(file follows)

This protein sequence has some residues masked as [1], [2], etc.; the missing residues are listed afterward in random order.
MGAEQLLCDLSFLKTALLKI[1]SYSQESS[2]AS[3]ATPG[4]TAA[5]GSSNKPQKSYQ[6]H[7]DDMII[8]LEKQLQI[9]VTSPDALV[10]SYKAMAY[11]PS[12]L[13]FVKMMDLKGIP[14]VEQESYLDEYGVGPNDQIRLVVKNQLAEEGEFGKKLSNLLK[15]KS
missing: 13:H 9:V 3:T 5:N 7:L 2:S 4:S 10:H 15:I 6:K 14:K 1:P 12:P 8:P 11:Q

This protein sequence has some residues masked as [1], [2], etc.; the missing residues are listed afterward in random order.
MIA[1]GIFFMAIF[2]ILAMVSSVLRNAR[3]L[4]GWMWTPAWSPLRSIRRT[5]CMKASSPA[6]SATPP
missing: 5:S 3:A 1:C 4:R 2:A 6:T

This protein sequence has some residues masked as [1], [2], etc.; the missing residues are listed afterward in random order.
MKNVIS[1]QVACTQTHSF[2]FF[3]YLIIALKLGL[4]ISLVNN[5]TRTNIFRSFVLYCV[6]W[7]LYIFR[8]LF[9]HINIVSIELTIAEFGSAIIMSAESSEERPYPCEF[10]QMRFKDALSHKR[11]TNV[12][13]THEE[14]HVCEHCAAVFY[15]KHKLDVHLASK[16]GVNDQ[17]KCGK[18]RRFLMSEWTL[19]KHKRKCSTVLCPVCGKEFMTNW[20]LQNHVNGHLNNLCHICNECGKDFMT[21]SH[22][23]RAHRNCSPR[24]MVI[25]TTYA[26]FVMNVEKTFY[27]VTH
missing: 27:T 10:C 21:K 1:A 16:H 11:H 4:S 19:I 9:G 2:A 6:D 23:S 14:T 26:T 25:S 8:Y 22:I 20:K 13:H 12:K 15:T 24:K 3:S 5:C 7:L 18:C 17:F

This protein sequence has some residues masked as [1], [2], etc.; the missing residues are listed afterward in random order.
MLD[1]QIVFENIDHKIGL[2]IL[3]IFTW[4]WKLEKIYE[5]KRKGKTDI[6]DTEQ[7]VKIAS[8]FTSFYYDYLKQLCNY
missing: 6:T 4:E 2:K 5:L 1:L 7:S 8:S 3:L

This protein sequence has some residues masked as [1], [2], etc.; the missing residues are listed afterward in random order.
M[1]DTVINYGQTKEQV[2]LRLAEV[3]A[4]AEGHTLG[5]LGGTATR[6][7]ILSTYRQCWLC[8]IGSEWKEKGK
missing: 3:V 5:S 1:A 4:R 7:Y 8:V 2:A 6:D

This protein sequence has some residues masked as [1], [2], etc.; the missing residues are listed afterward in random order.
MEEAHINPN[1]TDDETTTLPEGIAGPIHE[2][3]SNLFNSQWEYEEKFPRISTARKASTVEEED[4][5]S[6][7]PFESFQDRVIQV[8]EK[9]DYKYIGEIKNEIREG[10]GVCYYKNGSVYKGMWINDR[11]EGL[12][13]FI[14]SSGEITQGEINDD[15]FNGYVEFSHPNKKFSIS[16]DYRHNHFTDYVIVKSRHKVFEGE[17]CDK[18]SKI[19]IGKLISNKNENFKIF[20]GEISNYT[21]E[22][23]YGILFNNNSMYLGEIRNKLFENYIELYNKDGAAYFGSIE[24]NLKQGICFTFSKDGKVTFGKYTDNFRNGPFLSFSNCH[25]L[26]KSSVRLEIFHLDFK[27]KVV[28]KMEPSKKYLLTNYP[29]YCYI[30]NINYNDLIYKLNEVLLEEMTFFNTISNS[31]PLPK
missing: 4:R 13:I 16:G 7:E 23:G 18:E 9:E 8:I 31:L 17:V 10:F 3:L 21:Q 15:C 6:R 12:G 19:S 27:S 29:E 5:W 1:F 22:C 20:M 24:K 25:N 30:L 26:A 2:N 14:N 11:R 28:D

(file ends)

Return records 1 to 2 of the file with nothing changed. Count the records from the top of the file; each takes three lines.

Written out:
This protein sequence has some residues masked as [1], [2], etc.; the missing residues are listed afterward in random order.
MGAEQLLCDLSFLKTALLKI[1]SYSQESS[2]AS[3]ATPG[4]TAA[5]GSSNKPQKSYQ[6]H[7]DDMII[8]LEKQLQI[9]VTSPDALV[10]SYKAMAY[11]PS[12]L[13]FVKMMDLKGIP[14]VEQESYLDEYGVGPNDQIRLVVKNQLAEEGEFGKKLSNLLK[15]KS
missing: 13:H 9:V 3:T 5:N 7:L 2:S 4:S 10:H 15:I 6:K 14:K 1:P 12:P 8:P 11:Q

This protein sequence has some residues masked as [1], [2], etc.; the missing residues are listed afterward in random order.
MIA[1]GIFFMAIF[2]ILAMVSSVLRNAR[3]L[4]GWMWTPAWSPLRSIRRT[5]CMKASSPA[6]SATPP
missing: 5:S 3:A 1:C 4:R 2:A 6:T